Outrage over Nigeria’s suspension of Twitter operations
By John Eche
Widespread outrage has greeted Nigeria’s suspension of the operations of the social media microblogging platform, Twitter, with many commentators on the subject faulting the action.
According to them, the action of the Nigerian government was injurious to free speech, the practice of democracy and the economic well-being of the nation given the sheer number of citizens that earn a living from their being associated with the platform.
News of the suspension had come from a statement credited to Minister of Information, Mr. Lai Mohammed.
Responding to the suspension, the Socio-Economic Rights and Accountability Project (SERAP) called on “the government of President Muhammadu Buhari to immediately rescind the suspension within 48 hours or face legal action.”
In a statement by its deputy director Kolawole Oluwadare, SERAP said: “The suspension of Twitter in Nigeria is a blatant violation of Nigerians’ rights to freedom of expression and access to information. The suspension has the character of collective punishment and is contrary to Nigeria’s international obligations. President Buhari must immediately rescind this unconstitutional suspension. We will see in court if the suspension is not rescinded within 48 hours.”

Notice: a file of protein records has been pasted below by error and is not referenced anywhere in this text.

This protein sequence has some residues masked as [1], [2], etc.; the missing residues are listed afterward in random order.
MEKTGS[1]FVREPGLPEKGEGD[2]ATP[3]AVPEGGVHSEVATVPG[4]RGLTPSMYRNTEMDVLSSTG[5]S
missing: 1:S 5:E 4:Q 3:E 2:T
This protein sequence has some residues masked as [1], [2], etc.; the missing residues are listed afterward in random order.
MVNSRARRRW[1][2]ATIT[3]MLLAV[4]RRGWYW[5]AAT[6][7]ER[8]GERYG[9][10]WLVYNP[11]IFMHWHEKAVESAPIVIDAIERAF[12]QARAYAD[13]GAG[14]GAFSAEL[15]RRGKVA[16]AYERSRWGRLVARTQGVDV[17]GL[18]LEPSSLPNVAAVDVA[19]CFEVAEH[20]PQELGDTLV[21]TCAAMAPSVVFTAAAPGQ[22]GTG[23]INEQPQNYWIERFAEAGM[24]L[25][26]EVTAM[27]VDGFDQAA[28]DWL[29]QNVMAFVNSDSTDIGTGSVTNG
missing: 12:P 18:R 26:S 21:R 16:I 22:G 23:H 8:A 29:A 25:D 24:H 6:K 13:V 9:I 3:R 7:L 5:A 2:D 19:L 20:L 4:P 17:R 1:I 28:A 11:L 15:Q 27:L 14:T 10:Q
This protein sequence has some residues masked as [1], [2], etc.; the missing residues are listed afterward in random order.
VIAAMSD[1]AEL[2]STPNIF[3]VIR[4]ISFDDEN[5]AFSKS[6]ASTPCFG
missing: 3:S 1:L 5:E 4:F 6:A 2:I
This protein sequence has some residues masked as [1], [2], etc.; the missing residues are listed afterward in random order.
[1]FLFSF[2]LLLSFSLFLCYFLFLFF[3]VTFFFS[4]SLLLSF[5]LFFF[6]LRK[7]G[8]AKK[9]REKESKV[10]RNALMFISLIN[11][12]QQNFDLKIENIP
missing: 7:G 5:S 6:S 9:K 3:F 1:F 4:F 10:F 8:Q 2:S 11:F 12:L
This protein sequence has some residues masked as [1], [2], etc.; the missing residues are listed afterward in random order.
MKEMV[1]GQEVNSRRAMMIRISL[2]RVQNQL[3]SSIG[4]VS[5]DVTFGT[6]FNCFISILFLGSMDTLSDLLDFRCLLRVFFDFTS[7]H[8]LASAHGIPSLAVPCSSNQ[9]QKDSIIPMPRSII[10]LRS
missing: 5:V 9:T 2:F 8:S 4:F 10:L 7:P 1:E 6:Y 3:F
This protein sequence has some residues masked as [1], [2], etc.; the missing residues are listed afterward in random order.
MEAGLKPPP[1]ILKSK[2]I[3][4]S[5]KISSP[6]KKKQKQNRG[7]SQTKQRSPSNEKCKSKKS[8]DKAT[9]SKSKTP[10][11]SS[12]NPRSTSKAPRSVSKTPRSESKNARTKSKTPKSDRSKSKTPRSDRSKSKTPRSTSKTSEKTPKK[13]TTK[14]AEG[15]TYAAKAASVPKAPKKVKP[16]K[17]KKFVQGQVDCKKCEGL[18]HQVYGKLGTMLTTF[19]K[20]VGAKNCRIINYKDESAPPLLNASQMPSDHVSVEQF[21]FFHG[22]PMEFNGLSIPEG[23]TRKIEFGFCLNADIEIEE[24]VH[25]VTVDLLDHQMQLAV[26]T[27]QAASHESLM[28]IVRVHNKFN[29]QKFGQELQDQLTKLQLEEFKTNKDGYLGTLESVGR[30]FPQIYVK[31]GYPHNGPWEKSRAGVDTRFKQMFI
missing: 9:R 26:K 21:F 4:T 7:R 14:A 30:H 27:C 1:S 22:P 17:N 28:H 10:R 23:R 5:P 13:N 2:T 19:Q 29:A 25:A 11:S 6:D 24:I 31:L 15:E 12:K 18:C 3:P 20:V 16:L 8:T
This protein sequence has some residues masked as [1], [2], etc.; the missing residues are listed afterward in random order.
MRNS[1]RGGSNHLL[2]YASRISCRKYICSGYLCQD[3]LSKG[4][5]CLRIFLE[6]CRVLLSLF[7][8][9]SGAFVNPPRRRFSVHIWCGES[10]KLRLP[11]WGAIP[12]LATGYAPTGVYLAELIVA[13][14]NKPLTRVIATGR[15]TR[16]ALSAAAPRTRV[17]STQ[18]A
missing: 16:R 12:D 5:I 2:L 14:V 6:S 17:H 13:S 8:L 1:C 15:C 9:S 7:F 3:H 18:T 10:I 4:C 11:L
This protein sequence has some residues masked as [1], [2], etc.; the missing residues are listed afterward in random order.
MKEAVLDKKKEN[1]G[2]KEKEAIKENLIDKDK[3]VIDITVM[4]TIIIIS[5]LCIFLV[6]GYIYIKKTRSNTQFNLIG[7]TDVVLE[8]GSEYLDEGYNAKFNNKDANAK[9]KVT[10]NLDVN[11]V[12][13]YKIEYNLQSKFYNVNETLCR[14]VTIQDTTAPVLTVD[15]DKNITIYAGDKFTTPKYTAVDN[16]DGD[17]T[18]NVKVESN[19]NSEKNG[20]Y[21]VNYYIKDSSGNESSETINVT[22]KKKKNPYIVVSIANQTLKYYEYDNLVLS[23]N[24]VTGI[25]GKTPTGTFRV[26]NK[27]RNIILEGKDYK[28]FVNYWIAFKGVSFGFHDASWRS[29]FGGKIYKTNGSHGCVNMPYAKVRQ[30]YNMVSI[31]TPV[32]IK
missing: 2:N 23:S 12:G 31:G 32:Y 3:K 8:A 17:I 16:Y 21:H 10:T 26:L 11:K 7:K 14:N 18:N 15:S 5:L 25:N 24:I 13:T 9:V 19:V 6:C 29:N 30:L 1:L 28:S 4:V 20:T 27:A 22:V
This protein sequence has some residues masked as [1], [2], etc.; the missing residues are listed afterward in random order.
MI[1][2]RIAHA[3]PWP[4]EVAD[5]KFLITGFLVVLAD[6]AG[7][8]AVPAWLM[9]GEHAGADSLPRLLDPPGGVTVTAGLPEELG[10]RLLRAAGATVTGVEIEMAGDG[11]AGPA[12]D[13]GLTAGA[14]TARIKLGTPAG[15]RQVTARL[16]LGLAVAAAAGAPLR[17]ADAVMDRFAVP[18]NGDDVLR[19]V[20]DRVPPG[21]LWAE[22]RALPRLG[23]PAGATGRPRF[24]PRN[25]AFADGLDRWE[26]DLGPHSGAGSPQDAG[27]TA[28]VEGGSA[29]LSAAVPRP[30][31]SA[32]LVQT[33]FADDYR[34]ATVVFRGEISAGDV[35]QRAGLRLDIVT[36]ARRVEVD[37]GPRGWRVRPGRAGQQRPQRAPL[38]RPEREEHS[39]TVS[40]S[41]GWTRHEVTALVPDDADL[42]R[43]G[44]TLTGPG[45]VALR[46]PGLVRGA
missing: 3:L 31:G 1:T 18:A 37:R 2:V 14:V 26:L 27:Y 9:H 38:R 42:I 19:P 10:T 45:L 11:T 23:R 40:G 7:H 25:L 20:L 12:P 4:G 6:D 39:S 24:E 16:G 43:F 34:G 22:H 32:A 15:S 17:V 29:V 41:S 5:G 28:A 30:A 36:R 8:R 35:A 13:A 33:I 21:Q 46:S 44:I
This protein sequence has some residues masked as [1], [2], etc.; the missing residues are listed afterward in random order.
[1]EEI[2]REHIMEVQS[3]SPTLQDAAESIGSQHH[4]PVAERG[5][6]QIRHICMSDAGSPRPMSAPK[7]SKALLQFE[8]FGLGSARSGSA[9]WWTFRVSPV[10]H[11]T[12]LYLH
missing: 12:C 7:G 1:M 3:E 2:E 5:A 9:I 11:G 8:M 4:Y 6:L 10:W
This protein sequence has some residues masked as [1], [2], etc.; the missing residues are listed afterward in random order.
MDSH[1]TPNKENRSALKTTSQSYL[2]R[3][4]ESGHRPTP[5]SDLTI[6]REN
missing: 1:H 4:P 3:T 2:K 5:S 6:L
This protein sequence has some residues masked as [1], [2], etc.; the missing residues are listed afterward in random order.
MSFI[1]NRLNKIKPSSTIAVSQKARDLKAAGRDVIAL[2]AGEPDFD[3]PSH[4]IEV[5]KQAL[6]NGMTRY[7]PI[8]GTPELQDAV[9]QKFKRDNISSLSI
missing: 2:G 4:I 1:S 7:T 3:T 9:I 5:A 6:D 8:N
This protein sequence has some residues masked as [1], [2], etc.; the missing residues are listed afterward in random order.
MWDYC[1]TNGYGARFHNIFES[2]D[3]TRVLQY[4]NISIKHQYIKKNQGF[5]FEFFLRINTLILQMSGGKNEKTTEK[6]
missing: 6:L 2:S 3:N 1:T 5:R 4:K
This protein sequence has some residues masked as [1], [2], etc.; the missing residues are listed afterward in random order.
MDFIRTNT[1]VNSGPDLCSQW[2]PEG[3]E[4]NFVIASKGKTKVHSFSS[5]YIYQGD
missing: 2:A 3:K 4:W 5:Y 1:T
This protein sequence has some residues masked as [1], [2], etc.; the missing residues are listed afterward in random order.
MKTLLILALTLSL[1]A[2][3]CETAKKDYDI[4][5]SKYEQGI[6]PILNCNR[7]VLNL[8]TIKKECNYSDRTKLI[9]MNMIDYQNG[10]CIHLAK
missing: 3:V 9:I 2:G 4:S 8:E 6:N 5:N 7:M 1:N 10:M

“Suspending Twitter in Nigeria would deny Nigerians’ access to information, and disrupt the free exchange of ideas and the ability of individuals to connect with one another and associate peacefully on matters of shared concern. It would also seriously undermine the ability of Nigerians to promote transparency and accountability in the country, and to participate in their own government.”
“We call on the Nigerian authorities to guarantee the constitutionally and internationally recognized human rights of Nigerians including online. Deletion of President Buhari’s tweets should never be used as a pretext to suppress the civic space and undermine Nigerians’ fundamental human rights.”
Other respondents posted tweets on the subject.
is upset by the disciplinary actions meted on him by
after he violated their policy. However, Nigeria is more than the feelings of one individual.
Dr. Joe Abah
Talking seriously now, the Twitter ban represents a contraction of the civic space for free speech, dialogue and debate. Where certain users have used the platform to undermine national security, the government has the wherewithal to track them down and sanction them. Reconsider.
Mr. Lai Mohammed, Nigeria’s Information Minister